but before we go too far with new asm syntax like 'movw',
Do you want to revamp the whole thing?
imo the kernel verifier asm output is easier to read
due to being C-like and now more people understand it
vs what llvm bpf backend produces.
While the kernel verifier format is ok for the 64-bit opcodes, I personally
can't stand what it does for the 32-bit opcodes, e.g.
(u32) r0 += (u32) r1
That's not only unnecessarily verbose, it's bad C.
sure. we didn't have llvm producing 32-bit opcodes,
so that part was a quick hack.
Looking at your elfutils patch that does:
r%1$d = (u32)r%1$d + (u32)r%2$d
that totally makes sense to me.
I can change kernel to do that as well.
What I'm suggesting is to teach llvm backend to output that
elfutils style as well.
Right now we have two asms: what kernel verifier prints
and llvm bpf asm output. Kernel side we cannot drastically
change anymore, but minor changes should be ok if it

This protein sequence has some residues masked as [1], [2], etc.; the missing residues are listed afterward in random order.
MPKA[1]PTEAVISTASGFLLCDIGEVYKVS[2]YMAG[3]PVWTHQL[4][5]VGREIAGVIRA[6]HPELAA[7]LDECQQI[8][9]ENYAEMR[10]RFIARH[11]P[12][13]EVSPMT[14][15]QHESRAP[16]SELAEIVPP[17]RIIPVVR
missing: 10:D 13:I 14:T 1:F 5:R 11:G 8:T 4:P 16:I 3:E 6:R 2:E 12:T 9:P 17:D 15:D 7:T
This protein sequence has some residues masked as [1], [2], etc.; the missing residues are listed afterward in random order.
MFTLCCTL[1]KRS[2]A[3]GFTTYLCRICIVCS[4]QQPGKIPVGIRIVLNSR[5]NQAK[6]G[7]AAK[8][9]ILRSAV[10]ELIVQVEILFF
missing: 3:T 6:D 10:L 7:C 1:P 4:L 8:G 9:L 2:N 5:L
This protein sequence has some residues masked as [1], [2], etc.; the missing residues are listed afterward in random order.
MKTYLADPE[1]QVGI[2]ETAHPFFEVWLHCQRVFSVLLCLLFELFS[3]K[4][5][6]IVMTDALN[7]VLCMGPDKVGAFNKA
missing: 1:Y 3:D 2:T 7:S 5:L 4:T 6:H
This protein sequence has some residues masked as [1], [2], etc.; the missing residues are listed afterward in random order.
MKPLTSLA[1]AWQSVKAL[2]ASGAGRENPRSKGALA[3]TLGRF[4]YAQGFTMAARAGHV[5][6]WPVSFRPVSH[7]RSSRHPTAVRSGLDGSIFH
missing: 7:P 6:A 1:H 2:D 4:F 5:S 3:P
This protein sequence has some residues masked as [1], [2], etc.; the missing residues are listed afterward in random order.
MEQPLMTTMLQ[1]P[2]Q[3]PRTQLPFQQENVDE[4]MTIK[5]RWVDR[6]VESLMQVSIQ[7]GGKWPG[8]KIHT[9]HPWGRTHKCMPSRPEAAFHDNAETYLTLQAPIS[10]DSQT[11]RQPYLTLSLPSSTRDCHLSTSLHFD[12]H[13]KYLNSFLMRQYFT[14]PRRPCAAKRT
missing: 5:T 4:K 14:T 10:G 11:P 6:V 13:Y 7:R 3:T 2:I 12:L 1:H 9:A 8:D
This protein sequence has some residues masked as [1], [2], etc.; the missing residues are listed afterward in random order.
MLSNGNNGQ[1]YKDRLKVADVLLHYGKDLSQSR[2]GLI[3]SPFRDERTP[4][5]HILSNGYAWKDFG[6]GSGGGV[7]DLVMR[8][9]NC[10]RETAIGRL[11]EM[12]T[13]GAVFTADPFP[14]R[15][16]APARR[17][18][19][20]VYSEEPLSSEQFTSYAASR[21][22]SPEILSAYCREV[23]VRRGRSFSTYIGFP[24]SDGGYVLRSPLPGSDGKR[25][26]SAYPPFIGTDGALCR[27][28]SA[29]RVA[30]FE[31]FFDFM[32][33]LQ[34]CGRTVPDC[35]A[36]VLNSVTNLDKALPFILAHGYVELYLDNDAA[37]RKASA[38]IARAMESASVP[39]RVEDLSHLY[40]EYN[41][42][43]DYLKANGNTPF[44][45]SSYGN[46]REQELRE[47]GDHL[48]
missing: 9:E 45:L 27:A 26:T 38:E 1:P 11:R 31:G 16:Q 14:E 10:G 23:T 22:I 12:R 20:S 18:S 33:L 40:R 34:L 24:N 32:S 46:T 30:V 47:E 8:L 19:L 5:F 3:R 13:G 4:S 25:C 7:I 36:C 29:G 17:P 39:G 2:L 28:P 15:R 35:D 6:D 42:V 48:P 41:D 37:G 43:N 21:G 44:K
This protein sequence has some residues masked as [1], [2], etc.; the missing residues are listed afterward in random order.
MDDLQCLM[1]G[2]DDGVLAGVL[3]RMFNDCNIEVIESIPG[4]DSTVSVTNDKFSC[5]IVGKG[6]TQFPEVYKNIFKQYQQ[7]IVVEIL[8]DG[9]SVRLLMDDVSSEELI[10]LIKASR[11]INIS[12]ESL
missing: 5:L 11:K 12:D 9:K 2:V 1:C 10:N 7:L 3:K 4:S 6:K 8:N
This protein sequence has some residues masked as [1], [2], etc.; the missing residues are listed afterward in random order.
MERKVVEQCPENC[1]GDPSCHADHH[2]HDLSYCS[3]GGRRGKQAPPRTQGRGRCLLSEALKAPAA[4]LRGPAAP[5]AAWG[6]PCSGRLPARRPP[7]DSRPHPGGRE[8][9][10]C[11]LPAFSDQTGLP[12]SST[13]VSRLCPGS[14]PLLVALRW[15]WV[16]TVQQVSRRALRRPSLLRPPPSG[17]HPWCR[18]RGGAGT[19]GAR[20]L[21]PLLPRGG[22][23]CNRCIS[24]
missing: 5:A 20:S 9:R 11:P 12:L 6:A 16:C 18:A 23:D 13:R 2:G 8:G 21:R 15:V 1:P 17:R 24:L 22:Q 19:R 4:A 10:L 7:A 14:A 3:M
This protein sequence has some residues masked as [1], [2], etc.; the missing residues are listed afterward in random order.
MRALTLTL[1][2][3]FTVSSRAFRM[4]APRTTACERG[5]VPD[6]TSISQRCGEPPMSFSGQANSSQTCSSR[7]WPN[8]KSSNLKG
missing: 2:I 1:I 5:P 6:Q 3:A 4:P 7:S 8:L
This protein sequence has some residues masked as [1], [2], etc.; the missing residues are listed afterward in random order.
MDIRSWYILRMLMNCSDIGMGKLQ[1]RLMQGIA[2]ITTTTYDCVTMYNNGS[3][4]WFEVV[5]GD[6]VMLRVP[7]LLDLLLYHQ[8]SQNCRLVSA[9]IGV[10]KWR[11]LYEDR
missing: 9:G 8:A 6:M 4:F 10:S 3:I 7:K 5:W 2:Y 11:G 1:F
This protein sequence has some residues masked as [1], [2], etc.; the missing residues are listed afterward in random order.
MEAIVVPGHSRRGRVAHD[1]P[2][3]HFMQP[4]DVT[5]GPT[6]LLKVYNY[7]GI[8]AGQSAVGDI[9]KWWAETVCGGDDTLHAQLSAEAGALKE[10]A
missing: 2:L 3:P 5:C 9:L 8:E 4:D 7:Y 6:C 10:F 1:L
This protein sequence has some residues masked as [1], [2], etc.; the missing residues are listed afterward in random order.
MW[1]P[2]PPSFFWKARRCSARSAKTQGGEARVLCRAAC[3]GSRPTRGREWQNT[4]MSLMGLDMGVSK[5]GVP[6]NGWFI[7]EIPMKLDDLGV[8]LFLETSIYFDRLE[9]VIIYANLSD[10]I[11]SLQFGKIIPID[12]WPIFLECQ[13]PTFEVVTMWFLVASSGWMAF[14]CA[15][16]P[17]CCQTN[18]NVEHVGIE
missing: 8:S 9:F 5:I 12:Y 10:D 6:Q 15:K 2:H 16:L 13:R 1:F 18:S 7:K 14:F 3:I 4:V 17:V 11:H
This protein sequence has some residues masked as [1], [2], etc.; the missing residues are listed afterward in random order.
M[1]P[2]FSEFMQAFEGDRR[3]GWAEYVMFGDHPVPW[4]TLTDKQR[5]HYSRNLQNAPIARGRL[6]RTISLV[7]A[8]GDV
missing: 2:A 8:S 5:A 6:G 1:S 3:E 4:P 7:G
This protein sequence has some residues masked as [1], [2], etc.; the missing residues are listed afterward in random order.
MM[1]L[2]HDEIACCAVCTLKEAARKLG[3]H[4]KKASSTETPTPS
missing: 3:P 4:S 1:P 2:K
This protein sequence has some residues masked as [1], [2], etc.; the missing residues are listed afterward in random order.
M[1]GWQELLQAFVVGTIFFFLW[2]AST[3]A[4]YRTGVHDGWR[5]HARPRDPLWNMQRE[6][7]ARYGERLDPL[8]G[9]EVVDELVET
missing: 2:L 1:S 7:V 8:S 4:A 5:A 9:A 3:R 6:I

helps to converge to one common bpf asm syntax.
Why, is the kernel verifier output considered part of the abi now? That seems
like an odd position to take.
I also have a disassembler written for elfutils, so that it ties in nicely with
objdump. I started with tweaks to the kernel output (which can be seen in the
post I quoted earlier), but have since changed to use the llvm disassembly (and
have not yet re-posted).
what was posted in elfutils is preferred to me.
We can cleanup kernel output for 32-bit like you did,
but we cannot change it drastically, since plenty of users already
learned to understand the verifier output which especially important
in case of program rejects.